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New schools continue to be a growing topic

The big question is when to forge ahead with new schools in a slowing real estate market.

(File photos)
(File photos)
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To me, it's the most interesting race in East County, and it is not political in nature.

It's the race to build schools.

On Aug. 24, the Lakewood Ranch Business Alliance put the two superintendents of the school systems of Manatee and Sarasota counties together at the Grove in Lakewood Ranch and allowed them to discuss their districts. Cynthia Saunders (Manatee) and Brennan Asplen (Sarasota) spent an hour talking about their accomplishments and the future.

Although that took awhile, the conversation came around to new schools, a topic just about everyone knows is important in the region because people have been arriving in Florida at the speed of the California Gold Rush.

If you live in the Waterside at Lakewood Ranch neighborhoods that reside in Sarasota County, your ears probably perk up when people talk about new schools. If you have school-aged children, you might be a bit worried.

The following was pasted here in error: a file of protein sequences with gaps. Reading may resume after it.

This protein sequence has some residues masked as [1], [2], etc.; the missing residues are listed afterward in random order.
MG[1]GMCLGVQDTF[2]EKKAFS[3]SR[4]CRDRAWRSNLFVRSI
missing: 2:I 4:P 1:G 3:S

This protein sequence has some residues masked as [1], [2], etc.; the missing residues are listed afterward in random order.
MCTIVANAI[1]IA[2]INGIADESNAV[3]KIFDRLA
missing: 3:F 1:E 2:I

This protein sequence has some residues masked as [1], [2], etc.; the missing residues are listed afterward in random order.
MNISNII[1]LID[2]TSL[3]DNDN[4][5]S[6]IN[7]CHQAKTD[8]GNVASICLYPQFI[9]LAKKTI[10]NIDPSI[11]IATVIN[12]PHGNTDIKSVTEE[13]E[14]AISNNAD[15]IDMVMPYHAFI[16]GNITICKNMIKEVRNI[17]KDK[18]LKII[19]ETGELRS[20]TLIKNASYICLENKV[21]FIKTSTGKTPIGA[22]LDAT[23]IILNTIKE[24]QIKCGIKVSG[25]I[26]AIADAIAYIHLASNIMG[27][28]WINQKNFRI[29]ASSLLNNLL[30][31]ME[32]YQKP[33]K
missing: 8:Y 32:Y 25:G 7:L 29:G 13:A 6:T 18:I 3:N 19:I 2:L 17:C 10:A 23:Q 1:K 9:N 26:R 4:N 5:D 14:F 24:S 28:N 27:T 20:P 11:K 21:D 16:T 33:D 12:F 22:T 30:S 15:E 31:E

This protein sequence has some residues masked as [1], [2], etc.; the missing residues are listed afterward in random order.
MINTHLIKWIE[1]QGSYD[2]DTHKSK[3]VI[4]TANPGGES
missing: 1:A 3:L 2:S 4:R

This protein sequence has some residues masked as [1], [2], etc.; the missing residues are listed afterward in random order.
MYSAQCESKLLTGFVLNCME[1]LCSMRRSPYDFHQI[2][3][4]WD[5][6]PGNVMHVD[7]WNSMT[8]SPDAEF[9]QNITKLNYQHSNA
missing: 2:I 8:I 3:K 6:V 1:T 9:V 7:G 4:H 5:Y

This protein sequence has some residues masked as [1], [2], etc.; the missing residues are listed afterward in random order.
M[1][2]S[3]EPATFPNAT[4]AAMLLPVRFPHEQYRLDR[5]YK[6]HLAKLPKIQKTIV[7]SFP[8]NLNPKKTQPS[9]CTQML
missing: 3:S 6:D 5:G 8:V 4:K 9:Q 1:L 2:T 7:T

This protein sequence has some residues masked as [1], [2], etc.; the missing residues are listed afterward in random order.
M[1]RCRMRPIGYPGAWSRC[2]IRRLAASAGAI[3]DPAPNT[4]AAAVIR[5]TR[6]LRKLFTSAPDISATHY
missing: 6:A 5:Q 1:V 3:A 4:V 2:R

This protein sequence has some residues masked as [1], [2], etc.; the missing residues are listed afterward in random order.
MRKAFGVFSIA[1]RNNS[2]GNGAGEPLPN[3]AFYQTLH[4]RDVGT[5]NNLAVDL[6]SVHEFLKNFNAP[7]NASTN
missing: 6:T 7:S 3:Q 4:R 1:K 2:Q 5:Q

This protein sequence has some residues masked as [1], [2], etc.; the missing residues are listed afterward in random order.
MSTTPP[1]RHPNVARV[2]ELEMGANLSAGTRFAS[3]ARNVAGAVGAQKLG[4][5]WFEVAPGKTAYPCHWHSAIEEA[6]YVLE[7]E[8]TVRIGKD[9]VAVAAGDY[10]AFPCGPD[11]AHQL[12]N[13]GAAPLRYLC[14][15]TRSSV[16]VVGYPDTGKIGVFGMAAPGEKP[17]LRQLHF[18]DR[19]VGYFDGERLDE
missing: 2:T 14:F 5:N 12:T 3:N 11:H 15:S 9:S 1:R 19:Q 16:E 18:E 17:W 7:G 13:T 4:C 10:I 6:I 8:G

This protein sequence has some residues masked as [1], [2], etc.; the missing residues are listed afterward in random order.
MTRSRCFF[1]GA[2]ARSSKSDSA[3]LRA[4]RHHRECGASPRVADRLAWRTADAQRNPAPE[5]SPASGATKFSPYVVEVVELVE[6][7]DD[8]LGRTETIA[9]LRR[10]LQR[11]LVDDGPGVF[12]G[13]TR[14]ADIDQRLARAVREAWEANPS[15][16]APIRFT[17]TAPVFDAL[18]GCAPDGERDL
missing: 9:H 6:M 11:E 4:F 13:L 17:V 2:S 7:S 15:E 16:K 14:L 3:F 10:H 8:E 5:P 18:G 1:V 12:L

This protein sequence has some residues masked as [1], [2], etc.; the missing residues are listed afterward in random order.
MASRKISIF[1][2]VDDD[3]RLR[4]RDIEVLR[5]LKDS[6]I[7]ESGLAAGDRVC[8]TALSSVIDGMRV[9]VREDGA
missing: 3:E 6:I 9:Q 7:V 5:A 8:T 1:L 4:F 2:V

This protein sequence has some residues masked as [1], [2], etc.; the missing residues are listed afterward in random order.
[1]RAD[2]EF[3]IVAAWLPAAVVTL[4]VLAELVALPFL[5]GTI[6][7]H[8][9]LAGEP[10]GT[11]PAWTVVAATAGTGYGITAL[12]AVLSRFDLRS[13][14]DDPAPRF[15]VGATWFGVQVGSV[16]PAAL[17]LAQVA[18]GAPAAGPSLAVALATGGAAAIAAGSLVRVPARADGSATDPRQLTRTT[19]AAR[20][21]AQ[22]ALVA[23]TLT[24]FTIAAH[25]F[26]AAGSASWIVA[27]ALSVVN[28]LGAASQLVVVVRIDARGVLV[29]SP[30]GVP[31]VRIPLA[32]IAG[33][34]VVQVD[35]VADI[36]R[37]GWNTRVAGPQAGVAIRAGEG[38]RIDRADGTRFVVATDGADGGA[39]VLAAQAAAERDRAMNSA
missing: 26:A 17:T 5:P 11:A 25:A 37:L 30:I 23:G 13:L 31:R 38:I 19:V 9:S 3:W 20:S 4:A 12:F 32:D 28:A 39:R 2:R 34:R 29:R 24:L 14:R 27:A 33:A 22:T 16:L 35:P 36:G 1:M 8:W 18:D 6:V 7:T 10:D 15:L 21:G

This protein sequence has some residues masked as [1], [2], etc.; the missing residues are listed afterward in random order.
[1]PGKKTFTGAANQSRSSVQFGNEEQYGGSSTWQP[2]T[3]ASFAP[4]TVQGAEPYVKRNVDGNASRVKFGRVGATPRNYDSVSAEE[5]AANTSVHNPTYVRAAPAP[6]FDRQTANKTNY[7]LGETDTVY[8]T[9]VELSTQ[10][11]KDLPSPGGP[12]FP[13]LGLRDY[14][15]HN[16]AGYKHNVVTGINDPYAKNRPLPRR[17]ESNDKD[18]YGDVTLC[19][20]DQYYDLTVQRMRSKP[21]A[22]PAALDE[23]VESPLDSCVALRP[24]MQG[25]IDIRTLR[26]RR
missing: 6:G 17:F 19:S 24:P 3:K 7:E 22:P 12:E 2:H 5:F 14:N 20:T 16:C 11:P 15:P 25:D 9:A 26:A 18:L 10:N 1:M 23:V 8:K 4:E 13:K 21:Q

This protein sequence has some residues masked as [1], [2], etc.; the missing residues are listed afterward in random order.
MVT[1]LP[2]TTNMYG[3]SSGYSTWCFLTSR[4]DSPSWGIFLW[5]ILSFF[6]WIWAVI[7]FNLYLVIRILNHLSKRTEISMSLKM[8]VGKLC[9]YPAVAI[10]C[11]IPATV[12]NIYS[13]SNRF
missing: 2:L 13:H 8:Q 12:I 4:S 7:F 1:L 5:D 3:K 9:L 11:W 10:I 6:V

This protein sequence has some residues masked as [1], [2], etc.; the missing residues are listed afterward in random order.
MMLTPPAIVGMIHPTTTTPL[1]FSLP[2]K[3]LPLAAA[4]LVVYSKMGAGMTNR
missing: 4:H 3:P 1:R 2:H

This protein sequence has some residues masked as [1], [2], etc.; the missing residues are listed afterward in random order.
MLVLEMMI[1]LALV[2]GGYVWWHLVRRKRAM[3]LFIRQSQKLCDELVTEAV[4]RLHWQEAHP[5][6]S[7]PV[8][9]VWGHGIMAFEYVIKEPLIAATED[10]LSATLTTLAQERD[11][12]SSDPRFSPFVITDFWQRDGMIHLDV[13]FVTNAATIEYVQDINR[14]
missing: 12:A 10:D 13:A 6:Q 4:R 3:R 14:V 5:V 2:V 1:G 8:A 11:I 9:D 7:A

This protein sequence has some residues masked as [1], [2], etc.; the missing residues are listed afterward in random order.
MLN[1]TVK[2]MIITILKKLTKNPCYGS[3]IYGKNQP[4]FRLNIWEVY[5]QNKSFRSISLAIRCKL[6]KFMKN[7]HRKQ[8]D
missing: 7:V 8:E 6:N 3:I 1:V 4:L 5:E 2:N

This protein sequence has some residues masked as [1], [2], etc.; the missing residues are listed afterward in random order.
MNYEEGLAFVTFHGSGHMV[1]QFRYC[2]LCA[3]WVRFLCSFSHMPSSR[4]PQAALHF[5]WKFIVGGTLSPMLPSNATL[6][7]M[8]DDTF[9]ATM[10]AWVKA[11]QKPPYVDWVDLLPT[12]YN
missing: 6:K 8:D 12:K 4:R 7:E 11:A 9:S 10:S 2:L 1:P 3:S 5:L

Call the race "growth" in the No. 1 car versus "new schools" in the No. 13. Growth is racing to the lead, and the No. 13 car, well, it's just having all kinds of bad luck.

Sarasota County Schools — and the School District of Manatee County, for that matter — is in a bind because it is limited due to growth and building rules set by the Florida Department of Education. The process includes projecting the number of students in the district expected over the next five years. The projections, though, are created by the DOE.

Simply put, the state is trying to figure out if all the students are going to have a seat when the music stops. And if they don't, is it only a temporary condition? That can be tough when you are trying to factor in inflation and the real estate market. Can you adequately calculate growth in an area that has bucked the national trend when it comes to growth? Do you need to be cautious when you can't be sure what the national economy is going to do, or what party might be in charge in two years?

It makes a lot of sense because the DOE doesn't want a bunch of empty schools in case people decide Florida isn't so great and they want to move to, say, Georgia. Or if people no longer have the money to buy their Florida dream home.

Moving cautiously would be the norm for most communities, but in our neck of the woods, it leads to a lot of portables on school campuses.

Both school districts are working hard to come up with the right formula, but this isn't an exact science.

In 2019, Sarasota County Schools then-Superintendent Todd Bowden, who stepped down in November 2019, was still in charge as his district planned various ways to deal with growth in the eastern part of the county. One way was to buy 60 acres just east of Interstate 75 and south of University Parkway to host a K-12 magnet school. It was a bold and innovative move.

However, in 2022, such a school is not on Sarasota County Schools' 5-year capital plan, according to Jody Dumas, the COO of the district.